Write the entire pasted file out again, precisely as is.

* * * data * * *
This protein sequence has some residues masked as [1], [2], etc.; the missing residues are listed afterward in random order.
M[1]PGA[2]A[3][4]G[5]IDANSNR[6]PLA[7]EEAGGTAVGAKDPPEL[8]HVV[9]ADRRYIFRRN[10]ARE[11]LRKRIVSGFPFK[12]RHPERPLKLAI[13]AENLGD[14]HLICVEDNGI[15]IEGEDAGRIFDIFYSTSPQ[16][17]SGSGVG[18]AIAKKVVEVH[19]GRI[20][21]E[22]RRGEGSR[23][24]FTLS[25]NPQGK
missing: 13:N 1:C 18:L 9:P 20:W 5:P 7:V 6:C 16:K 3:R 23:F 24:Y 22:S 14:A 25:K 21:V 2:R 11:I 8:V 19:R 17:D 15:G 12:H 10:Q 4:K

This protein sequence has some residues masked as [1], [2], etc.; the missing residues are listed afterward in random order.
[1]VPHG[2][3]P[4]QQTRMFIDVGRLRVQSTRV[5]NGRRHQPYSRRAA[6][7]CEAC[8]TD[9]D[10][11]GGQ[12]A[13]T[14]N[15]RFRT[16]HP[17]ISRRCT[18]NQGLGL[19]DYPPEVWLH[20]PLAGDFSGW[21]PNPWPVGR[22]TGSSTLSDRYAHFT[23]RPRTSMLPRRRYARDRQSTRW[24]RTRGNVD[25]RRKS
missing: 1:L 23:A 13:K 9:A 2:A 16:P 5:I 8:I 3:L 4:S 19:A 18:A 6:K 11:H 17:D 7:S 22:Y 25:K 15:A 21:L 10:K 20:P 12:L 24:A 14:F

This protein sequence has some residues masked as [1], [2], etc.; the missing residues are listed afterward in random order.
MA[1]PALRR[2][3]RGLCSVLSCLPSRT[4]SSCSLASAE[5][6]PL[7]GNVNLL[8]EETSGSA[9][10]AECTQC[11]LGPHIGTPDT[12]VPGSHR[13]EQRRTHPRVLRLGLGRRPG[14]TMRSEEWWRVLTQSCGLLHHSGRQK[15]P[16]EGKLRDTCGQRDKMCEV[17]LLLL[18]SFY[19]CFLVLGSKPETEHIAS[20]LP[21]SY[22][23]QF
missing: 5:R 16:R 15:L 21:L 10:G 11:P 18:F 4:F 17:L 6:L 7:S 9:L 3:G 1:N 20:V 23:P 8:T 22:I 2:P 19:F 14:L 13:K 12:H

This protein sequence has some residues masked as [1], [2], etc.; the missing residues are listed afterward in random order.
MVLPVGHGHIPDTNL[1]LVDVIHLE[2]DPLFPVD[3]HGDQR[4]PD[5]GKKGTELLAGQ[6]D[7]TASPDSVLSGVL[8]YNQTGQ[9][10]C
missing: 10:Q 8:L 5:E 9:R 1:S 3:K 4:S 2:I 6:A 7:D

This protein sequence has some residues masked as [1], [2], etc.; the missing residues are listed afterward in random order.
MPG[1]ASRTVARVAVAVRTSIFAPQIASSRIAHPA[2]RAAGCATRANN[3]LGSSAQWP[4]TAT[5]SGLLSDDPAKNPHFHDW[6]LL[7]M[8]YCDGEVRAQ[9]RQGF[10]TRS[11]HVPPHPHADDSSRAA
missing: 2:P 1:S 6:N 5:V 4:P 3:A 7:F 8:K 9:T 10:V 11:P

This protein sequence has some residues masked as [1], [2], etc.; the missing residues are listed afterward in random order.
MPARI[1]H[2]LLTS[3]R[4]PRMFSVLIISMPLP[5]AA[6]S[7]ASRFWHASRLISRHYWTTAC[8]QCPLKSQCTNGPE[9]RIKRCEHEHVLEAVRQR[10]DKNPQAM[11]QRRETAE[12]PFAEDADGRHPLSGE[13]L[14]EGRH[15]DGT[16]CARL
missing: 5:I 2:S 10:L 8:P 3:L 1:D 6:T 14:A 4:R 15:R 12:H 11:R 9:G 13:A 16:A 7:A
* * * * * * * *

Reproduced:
This protein sequence has some residues masked as [1], [2], etc.; the missing residues are listed afterward in random order.
M[1]PGA[2]A[3][4]G[5]IDANSNR[6]PLA[7]EEAGGTAVGAKDPPEL[8]HVV[9]ADRRYIFRRN[10]ARE[11]LRKRIVSGFPFK[12]RHPERPLKLAI[13]AENLGD[14]HLICVEDNGI[15]IEGEDAGRIFDIFYSTSPQ[16][17]SGSGVG[18]AIAKKVVEVH[19]GRI[20][21]E[22]RRGEGSR[23][24]FTLS[25]NPQGK
missing: 13:N 1:C 18:L 9:P 20:W 5:P 7:V 6:C 16:K 3:R 23:F 24:Y 22:S 14:A 25:K 21:V 2:R 11:I 8:V 19:R 17:D 15:G 12:H 10:Q 4:K

This protein sequence has some residues masked as [1], [2], etc.; the missing residues are listed afterward in random order.
[1]VPHG[2][3]P[4]QQTRMFIDVGRLRVQSTRV[5]NGRRHQPYSRRAA[6][7]CEAC[8]TD[9]D[10][11]GGQ[12]A[13]T[14]N[15]RFRT[16]HP[17]ISRRCT[18]NQGLGL[19]DYPPEVWLH[20]PLAGDFSGW[21]PNPWPVGR[22]TGSSTLSDRYAHFT[23]RPRTSMLPRRRYARDRQSTRW[24]RTRGNVD[25]RRKS
missing: 1:L 23:A 13:K 9:A 2:A 16:P 5:I 8:I 3:L 4:S 19:A 18:A 6:K 11:H 17:D 7:S 22:Y 25:K 15:A 21:L 10:K 20:P 12:L 24:A 14:F

This protein sequence has some residues masked as [1], [2], etc.; the missing residues are listed afterward in random order.
MA[1]PALRR[2][3]RGLCSVLSCLPSRT[4]SSCSLASAE[5][6]PL[7]GNVNLL[8]EETSGSA[9][10]AECTQC[11]LGPHIGTPDT[12]VPGSHR[13]EQRRTHPRVLRLGLGRRPG[14]TMRSEEWWRVLTQSCGLLHHSGRQK[15]P[16]EGKLRDTCGQRDKMCEV[17]LLLL[18]SFY[19]CFLVLGSKPETEHIAS[20]LP[21]SY[22][23]QF
missing: 5:R 16:R 15:L 21:L 10:G 11:P 18:F 4:F 17:L 6:L 7:S 9:L 3:G 1:N 20:V 23:P 8:T 22:I 2:P 19:F 14:L 13:K 12:H

This protein sequence has some residues masked as [1], [2], etc.; the missing residues are listed afterward in random order.
MVLPVGHGHIPDTNL[1]LVDVIHLE[2]DPLFPVD[3]HGDQR[4]PD[5]GKKGTELLAGQ[6]D[7]TASPDSVLSGVL[8]YNQTGQ[9][10]C
missing: 10:Q 8:L 5:E 9:R 1:S 3:K 4:S 2:I 6:A 7:D

This protein sequence has some residues masked as [1], [2], etc.; the missing residues are listed afterward in random order.
MPG[1]ASRTVARVAVAVRTSIFAPQIASSRIAHPA[2]RAAGCATRANN[3]LGSSAQWP[4]TAT[5]SGLLSDDPAKNPHFHDW[6]LL[7]M[8]YCDGEVRAQ[9]RQGF[10]TRS[11]HVPPHPHADDSSRAA
missing: 2:P 1:S 6:N 5:V 4:P 3:A 7:F 8:K 9:T 10:V 11:P

This protein sequence has some residues masked as [1], [2], etc.; the missing residues are listed afterward in random order.
MPARI[1]H[2]LLTS[3]R[4]PRMFSVLIISMPLP[5]AA[6]S[7]ASRFWHASRLISRHYWTTAC[8]QCPLKSQCTNGPE[9]RIKRCEHEHVLEAVRQR[10]DKNPQAM[11]QRRETAE[12]PFAEDADGRHPLSGE[13]L[14]EGRH[15]DGT[16]CARL
missing: 5:I 2:S 10:L 8:P 3:L 1:D 6:T 14:A 4:R 15:R 12:H 11:R 9:G 13:A 16:A 7:A